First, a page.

He was clean for this time. That was the rule of the tutoring. I then lost my job, because I was not giving more than I could, even though they all knew what was going on at home. It was a blessing, though. My children would have me home for the summer.  Little did I know. We started talking about moving from the wonderful place we had. I let go of my son that year.  He was hardly ever home and the tension was better when he was not there.

He was hanging out in town with a kid named Rich, who Matthew thought had the coolest parents. They let the kids drink and do drugs in the basement of their house and even joined them now and then. When I found this out, I blew up.  “You think his parents are cool!” I screamed. “They are not cool. They are fools if they think it is OK for addicts to party in their basement. It's because they have not grown up yet.”

I called the realtor the next day.  We sold the house in 10 days, at the start of the housing boom. Then we did the most unthinkable thing.  We moved back to Hamilton and put Matthew in Hampton House, which kept him for 10 days.

He got a job at Valley Pools, where he met Ryan. What a pair they made.  Ryan told Matt that he should never tell his parents the truth, just spin it, and taught him how easy it was to steal from stores and the register.  He went to Steinert a half day all senior year. My beautiful, bright-eyed, innocent child had turned into a surly, who gives a damn, non-talking monster. Then came rehab in Florida.  After two weeks, they put him on a plane and sent him back even after we said no.  Then he went to Salvation Army in Newark because the Salvation Army in Trenton won’t take anyone until they turn 21.

He was there about three months before we could visit him. He had graduated the first phase and was allowed a pass.  We went bowling and actually had a good afternoon. He told us he was feeling great and really wanted to succeed this time.  His eyes were shining the way I remembered them and I had hope for him for the first time in years. Less than two months later, they kicked him out for testing dirty. I told him he could not come home, but they had already put him on the train home. I called Goodwill and they said they would take him the next day. He slept at our house one night and back to Newark he went.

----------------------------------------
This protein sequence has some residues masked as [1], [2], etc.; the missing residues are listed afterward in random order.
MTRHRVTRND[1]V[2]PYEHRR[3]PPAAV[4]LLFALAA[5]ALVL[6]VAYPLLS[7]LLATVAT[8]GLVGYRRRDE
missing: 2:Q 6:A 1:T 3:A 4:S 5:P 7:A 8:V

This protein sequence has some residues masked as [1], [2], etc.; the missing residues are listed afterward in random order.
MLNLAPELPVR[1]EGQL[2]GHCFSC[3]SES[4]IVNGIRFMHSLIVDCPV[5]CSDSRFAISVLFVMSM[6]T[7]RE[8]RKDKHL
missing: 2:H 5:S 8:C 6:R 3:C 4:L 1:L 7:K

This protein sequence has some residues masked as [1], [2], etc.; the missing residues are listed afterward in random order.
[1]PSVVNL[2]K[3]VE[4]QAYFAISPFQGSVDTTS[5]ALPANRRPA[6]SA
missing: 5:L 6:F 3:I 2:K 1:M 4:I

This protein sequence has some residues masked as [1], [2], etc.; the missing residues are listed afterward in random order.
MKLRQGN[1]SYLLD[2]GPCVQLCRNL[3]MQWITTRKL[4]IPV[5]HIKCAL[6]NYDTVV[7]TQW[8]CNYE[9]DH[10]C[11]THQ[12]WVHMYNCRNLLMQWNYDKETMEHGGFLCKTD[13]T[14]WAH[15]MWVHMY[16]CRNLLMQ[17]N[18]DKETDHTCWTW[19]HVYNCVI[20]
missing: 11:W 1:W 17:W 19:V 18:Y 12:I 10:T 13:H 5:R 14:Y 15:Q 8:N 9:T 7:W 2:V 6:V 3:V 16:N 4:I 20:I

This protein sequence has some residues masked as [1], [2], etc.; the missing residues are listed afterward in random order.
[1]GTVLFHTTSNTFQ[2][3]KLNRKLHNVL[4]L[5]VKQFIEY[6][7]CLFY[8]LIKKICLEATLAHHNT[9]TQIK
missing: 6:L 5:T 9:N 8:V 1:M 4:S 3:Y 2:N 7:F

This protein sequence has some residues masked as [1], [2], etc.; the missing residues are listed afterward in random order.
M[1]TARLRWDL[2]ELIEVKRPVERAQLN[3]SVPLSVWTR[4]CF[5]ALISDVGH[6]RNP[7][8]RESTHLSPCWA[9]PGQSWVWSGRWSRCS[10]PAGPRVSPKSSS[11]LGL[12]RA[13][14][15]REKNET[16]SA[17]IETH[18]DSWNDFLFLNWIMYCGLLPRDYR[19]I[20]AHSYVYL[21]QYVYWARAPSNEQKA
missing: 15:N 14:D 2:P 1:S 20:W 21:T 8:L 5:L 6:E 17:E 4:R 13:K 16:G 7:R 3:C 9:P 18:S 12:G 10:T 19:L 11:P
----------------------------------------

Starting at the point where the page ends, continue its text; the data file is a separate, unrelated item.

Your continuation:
He stayed clean for the next six months, but ultimately tested dirty again. He also found a new way to get high.  “Do not worry Mom, I will never do heroin it costs too much,” he had said. This was after he blew $1,500 on cocaine.  He started huffing dust off.  He would walk into Staples, Walmart, CVS, any of the bigger chain stores and lift the cans.  “Do not worry Mom, I don't touch the mom and pop stores. Only the big stores that are ripping us off,” was his claim to fame.

He started getting sores from the freezone in the can. He was flopping like a fish on the floor one night, having some sort of convulsion.  I Googled what the stuff did and then got very scared. When you spray the stuff into your mouth, it actually freezes your brain then causes a drowning sensation. We had to do it. We kicked him out of the house.  I packed him some snap top soup cans and crackers and sent him on his way.